The war has spread to France. In the Natural History Museum, the workers are frantically trying to keep their exhibits safe from damage. On the morning that Marie-Laure turns twelve, Marie-Laure’s father gives her the second volume of 20,000 Leagues Under the Sea, but no puzzle-box. Marie senses that her father is afraid, though he’d never admit it. Not too long ago, she had dreamed of living with her father for her entire life—solving puzzles and learning how to read Balzac and Proust. Now she has no idea what the future holds for her.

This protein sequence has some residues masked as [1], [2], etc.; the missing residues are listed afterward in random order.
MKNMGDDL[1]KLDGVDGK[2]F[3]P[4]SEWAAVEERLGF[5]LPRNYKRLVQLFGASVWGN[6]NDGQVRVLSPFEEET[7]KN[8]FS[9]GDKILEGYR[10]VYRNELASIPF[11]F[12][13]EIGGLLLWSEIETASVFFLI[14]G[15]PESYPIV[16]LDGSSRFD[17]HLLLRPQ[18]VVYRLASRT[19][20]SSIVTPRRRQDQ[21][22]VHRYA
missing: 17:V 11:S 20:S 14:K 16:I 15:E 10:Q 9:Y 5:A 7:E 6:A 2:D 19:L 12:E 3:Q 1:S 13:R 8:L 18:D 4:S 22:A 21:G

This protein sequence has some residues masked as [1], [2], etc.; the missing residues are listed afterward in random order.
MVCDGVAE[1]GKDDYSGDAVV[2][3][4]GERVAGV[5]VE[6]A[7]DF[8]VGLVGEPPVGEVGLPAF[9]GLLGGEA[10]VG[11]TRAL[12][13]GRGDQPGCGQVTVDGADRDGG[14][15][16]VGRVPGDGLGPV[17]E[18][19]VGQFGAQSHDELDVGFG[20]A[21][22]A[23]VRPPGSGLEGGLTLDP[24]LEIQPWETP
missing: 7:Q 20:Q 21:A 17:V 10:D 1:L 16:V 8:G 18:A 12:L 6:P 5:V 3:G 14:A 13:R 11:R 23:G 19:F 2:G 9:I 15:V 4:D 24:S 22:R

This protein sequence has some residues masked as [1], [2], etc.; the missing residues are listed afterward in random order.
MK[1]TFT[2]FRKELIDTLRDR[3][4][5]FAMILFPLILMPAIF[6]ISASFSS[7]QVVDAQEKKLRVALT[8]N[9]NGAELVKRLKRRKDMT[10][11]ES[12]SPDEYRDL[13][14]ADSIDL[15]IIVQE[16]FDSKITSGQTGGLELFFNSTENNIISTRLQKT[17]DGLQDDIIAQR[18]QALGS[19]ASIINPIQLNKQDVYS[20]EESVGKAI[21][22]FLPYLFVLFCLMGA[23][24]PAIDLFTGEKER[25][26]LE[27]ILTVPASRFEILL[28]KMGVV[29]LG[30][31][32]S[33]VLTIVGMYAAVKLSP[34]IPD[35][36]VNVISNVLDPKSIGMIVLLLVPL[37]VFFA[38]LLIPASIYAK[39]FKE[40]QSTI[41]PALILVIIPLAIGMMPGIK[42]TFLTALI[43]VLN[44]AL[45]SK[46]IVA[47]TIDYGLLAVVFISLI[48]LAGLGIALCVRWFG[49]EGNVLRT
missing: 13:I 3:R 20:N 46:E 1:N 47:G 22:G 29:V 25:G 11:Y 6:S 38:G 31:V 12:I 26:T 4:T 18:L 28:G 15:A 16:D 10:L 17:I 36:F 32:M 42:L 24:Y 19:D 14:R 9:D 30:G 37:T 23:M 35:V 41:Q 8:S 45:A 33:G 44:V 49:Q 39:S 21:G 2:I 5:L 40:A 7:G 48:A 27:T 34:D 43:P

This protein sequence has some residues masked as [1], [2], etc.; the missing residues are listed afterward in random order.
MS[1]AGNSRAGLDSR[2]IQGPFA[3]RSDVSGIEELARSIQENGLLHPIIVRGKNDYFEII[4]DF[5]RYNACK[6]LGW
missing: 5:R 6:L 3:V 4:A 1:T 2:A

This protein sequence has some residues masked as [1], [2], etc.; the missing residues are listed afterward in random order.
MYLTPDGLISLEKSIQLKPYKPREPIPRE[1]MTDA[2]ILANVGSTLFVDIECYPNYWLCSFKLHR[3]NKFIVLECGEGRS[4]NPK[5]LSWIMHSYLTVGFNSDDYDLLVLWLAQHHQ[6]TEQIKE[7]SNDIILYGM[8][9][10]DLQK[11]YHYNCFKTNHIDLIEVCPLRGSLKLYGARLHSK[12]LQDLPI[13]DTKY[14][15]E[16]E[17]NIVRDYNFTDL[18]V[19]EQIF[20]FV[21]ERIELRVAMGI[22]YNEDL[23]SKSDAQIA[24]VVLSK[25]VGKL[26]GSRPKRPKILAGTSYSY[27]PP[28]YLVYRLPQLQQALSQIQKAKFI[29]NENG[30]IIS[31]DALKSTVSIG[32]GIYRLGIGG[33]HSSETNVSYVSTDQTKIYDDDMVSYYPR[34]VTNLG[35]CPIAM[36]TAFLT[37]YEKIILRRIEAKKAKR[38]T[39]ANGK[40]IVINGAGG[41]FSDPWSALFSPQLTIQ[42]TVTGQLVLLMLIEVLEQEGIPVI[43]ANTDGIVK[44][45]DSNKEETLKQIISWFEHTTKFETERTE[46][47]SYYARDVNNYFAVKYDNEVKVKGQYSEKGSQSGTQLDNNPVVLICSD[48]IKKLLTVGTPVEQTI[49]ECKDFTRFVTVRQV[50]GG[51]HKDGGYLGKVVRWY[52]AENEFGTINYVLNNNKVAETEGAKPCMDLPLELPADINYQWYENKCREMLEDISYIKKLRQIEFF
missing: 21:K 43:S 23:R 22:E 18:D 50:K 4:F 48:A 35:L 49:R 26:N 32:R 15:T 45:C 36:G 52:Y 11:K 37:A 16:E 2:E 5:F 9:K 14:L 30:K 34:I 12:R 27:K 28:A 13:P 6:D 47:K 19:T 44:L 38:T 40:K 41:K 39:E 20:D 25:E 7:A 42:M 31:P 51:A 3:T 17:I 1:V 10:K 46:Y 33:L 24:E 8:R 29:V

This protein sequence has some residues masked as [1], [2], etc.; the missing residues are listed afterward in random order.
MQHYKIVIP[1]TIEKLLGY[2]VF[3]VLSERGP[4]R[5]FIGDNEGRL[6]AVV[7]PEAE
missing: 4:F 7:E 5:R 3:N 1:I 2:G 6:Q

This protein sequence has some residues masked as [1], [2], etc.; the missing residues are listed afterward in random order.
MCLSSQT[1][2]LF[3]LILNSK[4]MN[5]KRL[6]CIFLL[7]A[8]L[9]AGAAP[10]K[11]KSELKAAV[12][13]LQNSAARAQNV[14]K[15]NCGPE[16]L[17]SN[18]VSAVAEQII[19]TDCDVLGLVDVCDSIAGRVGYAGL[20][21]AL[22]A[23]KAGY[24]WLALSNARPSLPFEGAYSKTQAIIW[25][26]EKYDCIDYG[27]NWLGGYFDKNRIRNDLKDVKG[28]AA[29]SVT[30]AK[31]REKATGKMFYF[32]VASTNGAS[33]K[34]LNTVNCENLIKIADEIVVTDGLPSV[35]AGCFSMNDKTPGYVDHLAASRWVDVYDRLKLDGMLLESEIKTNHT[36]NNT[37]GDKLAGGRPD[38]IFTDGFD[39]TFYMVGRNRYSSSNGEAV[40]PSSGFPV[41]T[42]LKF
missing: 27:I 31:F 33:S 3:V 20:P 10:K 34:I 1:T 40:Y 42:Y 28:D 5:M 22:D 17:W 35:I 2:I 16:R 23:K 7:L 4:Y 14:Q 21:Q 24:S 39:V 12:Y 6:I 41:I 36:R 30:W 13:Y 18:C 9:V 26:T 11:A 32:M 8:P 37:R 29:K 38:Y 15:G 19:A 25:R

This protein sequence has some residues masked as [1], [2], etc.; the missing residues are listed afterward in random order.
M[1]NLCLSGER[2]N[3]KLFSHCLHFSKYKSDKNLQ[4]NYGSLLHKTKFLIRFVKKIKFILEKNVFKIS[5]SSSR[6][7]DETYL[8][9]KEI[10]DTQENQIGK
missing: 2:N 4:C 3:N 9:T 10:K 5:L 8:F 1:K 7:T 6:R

Just as was the case with Werner, Marie-Laure’s world is totally changed by World War II. Marie-Laure had wanted to continue with her studies and eventually move on to explore the world (basically shape her own destiny through intelligence and perseverance), but it now seems that history will overwhelm Marie-Laure’s personal goals and decisions, and she will have to run from the Germans, disrupting the only life she’s ever known.